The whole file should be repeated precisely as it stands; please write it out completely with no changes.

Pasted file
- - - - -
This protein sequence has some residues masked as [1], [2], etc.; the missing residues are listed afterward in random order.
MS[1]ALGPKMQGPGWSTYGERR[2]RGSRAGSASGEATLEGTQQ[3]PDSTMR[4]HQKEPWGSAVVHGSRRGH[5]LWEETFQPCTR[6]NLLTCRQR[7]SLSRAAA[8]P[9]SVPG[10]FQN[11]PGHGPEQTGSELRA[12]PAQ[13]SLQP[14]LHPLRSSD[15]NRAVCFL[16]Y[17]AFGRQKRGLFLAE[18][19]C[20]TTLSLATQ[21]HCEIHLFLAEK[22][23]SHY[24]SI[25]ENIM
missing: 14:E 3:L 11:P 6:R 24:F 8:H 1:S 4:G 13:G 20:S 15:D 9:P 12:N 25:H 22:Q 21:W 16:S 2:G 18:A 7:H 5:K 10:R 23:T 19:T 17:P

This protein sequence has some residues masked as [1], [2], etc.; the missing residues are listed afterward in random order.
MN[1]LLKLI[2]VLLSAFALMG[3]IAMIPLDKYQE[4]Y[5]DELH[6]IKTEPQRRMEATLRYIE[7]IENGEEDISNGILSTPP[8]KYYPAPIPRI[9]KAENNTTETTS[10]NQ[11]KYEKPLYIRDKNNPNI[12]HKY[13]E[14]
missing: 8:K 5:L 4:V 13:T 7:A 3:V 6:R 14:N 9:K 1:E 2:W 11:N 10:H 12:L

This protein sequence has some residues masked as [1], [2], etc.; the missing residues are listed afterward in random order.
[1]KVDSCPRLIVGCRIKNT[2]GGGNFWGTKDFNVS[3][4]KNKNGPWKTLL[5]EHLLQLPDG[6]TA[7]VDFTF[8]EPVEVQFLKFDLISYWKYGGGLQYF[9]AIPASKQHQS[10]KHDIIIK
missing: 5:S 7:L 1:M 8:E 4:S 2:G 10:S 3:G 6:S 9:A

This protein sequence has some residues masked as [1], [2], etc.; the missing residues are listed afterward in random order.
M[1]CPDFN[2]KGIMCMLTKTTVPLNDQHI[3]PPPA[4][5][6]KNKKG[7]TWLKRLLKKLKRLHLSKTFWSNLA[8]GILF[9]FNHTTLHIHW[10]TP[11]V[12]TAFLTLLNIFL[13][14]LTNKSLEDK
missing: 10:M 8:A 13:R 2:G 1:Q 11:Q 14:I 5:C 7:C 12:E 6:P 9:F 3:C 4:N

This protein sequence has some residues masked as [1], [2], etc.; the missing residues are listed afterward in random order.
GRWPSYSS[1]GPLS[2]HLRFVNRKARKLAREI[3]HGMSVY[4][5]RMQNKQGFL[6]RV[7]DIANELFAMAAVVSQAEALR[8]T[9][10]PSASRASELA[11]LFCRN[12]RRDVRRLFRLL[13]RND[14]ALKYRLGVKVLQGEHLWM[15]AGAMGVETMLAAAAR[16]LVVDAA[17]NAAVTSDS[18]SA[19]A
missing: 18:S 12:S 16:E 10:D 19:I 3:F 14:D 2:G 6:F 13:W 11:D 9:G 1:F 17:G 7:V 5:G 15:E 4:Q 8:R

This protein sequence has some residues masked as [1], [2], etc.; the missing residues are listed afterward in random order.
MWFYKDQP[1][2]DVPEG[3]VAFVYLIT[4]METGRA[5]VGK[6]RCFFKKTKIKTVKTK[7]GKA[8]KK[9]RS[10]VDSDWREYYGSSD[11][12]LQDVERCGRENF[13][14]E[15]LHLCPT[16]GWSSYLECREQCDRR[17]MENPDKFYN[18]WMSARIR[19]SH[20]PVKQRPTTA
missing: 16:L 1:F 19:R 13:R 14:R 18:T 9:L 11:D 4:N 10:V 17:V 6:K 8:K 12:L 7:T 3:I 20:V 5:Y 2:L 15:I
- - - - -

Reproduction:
This protein sequence has some residues masked as [1], [2], etc.; the missing residues are listed afterward in random order.
MS[1]ALGPKMQGPGWSTYGERR[2]RGSRAGSASGEATLEGTQQ[3]PDSTMR[4]HQKEPWGSAVVHGSRRGH[5]LWEETFQPCTR[6]NLLTCRQR[7]SLSRAAA[8]P[9]SVPG[10]FQN[11]PGHGPEQTGSELRA[12]PAQ[13]SLQP[14]LHPLRSSD[15]NRAVCFL[16]Y[17]AFGRQKRGLFLAE[18][19]C[20]TTLSLATQ[21]HCEIHLFLAEK[22][23]SHY[24]SI[25]ENIM
missing: 14:E 3:L 11:P 6:R 24:F 8:H 1:S 4:G 13:G 20:S 15:D 9:P 12:N 25:H 22:Q 21:W 16:S 2:G 18:A 7:H 5:K 10:R 23:T 19:T 17:P

This protein sequence has some residues masked as [1], [2], etc.; the missing residues are listed afterward in random order.
MN[1]LLKLI[2]VLLSAFALMG[3]IAMIPLDKYQE[4]Y[5]DELH[6]IKTEPQRRMEATLRYIE[7]IENGEEDISNGILSTPP[8]KYYPAPIPRI[9]KAENNTTETTS[10]NQ[11]KYEKPLYIRDKNNPNI[12]HKY[13]E[14]
missing: 8:K 5:L 4:V 13:T 7:A 3:V 6:R 14:N 9:K 1:E 2:W 11:N 10:H 12:L

This protein sequence has some residues masked as [1], [2], etc.; the missing residues are listed afterward in random order.
[1]KVDSCPRLIVGCRIKNT[2]GGGNFWGTKDFNVS[3][4]KNKNGPWKTLL[5]EHLLQLPDG[6]TA[7]VDFTF[8]EPVEVQFLKFDLISYWKYGGGLQYF[9]AIPASKQHQS[10]KHDIIIK
missing: 5:S 7:L 1:M 8:E 4:S 2:G 10:S 3:G 6:S 9:A

This protein sequence has some residues masked as [1], [2], etc.; the missing residues are listed afterward in random order.
M[1]CPDFN[2]KGIMCMLTKTTVPLNDQHI[3]PPPA[4][5][6]KNKKG[7]TWLKRLLKKLKRLHLSKTFWSNLA[8]GILF[9]FNHTTLHIHW[10]TP[11]V[12]TAFLTLLNIFL[13][14]LTNKSLEDK
missing: 10:M 8:A 13:R 2:G 1:Q 11:Q 14:I 5:C 7:C 12:E 6:P 9:F 3:C 4:N

This protein sequence has some residues masked as [1], [2], etc.; the missing residues are listed afterward in random order.
GRWPSYSS[1]GPLS[2]HLRFVNRKARKLAREI[3]HGMSVY[4][5]RMQNKQGFL[6]RV[7]DIANELFAMAAVVSQAEALR[8]T[9][10]PSASRASELA[11]LFCRN[12]RRDVRRLFRLL[13]RND[14]ALKYRLGVKVLQGEHLWM[15]AGAMGVETMLAAAAR[16]LVVDAA[17]NAAVTSDS[18]SA[19]A
missing: 18:S 12:S 16:E 10:D 19:I 3:F 14:D 2:G 6:F 13:W 11:D 9:G 1:F 17:G 7:V 5:G 15:E 4:Q 8:R

This protein sequence has some residues masked as [1], [2], etc.; the missing residues are listed afterward in random order.
MWFYKDQP[1][2]DVPEG[3]VAFVYLIT[4]METGRA[5]VGK[6]RCFFKKTKIKTVKTK[7]GKA[8]KK[9]RS[10]VDSDWREYYGSSD[11][12]LQDVERCGRENF[13][14]E[15]LHLCPT[16]GWSSYLECREQCDRR[17]MENPDKFYN[18]WMSARIR[19]SH[20]PVKQRPTTA
missing: 16:L 1:F 19:R 13:R 14:R 18:T 9:L 11:D 4:N 10:V 17:V 6:K 8:K 12:L 7:T 3:I 20:V 5:Y 2:L 15:I